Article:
I am a quirky individual. One quirk, of which I am acutely aware, is my tendency to reference traditional English proverbs to summarize a point. We have all heard and used one or many of these famous proverbs at one time or another. While my wife, kids, friends and coworkers love to roll their eyes and give me grief for this particular personality trait, I am a firm believer that many of these proverbs have stood the test of time for a reason, and several of them are used quite frequently to this day (Check the origin stories for many of these proverbs.)
I think the reason that quoting these proverbs can be seen as quirky behavior, is that I often throw them out in a way where I’m simply stating the obvious. When your friend tells you how frustrating it is to put in a great deal of work on a proposal that their management just won’t buy into, and you say, “you can lead a horse, to water but you can’t make him drink,” you’re really not bringing much to the table. But because I do believe there is wisdom within them, I will take this opportunity to invoke some of my favorite proverbs and put them into terms that might provoke thought and prove to be useful when applied to the challenges you find yourself facing every day.
A Stitch in Time Saves Nine
This proverb often leaves a lot of people scratching their heads, but to me it’s pretty straightforward. If taken literally, you might think that if I had a hole in a piece of clothing, better to expend the time and effort to put in one stitch rather than nine times the effort down the road. To put it another way, if you are facing an issue that you know will require effort to address, you are much wiser to spend the time addressing it as soon as it becomes known rather than waiting until it grows into something that will require significantly more effort, or worse, becomes totally irreparable. In my everyday work, I apply this saying when I take the time to craft specific business requirements for a process implementation. I would rather spend the time working through each line of the requirements document and resolve all issues and concerns before I set down the path of designing and implementing the process. If I simply assume that the requirements are fine and progress into design and build phase of my engagement without formal buy in, it will take significantly more time, effort and energy to back out of what I’ve done to address any subsequent issues. The proverb, “An ounce of prevention is worth a pound of cure,” also comes to mind here.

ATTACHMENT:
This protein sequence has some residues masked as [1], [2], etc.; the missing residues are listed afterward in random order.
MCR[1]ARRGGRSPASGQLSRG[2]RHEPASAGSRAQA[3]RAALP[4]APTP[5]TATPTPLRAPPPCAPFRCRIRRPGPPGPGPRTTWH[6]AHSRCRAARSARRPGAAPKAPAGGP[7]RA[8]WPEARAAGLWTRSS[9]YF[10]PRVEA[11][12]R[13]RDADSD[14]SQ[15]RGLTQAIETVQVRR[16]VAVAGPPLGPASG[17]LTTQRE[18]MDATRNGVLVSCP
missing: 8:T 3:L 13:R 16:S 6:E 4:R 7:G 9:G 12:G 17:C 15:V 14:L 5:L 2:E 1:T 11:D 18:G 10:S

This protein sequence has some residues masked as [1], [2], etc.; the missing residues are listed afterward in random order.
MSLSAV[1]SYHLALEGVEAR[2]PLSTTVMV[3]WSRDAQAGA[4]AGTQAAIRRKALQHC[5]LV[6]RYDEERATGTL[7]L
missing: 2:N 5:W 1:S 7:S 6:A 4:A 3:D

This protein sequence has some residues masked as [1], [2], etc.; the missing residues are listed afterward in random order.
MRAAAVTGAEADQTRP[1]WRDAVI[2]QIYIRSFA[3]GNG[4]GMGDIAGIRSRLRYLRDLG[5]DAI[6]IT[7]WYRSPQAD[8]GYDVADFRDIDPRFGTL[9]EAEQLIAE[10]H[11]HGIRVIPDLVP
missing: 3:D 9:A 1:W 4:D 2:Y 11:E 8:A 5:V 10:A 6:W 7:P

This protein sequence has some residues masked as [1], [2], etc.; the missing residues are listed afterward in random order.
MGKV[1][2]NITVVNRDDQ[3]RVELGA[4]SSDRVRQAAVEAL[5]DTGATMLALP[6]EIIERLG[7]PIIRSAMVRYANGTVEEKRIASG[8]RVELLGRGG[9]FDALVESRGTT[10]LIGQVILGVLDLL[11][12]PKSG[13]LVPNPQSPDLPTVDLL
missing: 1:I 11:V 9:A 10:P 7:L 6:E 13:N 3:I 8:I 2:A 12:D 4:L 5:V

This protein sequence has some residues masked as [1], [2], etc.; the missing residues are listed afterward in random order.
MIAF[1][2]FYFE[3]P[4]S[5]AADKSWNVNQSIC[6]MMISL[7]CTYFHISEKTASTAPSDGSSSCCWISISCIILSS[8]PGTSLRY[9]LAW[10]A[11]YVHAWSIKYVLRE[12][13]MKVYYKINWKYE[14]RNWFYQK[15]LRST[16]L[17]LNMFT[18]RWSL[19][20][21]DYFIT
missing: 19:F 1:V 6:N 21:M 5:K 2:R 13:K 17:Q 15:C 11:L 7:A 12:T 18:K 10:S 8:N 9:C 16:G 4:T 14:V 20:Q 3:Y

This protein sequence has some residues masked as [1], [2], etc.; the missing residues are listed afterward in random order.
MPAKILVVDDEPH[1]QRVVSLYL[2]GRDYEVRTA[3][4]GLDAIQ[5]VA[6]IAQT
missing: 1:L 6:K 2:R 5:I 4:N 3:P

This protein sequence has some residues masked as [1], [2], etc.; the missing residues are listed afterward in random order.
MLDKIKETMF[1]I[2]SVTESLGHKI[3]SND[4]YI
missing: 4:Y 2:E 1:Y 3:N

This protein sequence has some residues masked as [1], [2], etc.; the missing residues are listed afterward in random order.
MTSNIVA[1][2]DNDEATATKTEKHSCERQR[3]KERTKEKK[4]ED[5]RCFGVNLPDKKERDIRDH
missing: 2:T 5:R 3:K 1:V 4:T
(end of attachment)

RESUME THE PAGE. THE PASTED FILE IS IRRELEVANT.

A Chain Is Only as Strong as Its Weakest Link
I currently work for a small business. In the course of my consulting work I usually work with bigger teams in very large organizations. Throughout my career, I have worked for companies, departments and teams of all sizes. Regardless of the situation, this proverb has held true time and time again. It never seems to matter how many people you have involved in an initiative – the strongest members can only carry that team so far. If you have a team of ten people with two all-stars, seven solid performers and one under performer, it only takes one action by that under performer to tarnish the reputation of the entire team. Another way to state this could be, “A few bad apples spoil the bunch,” but the message is the same. It takes focus and effort from everyone involved to ensure that the expectations of the team and reality of what they are able to deliver are in line.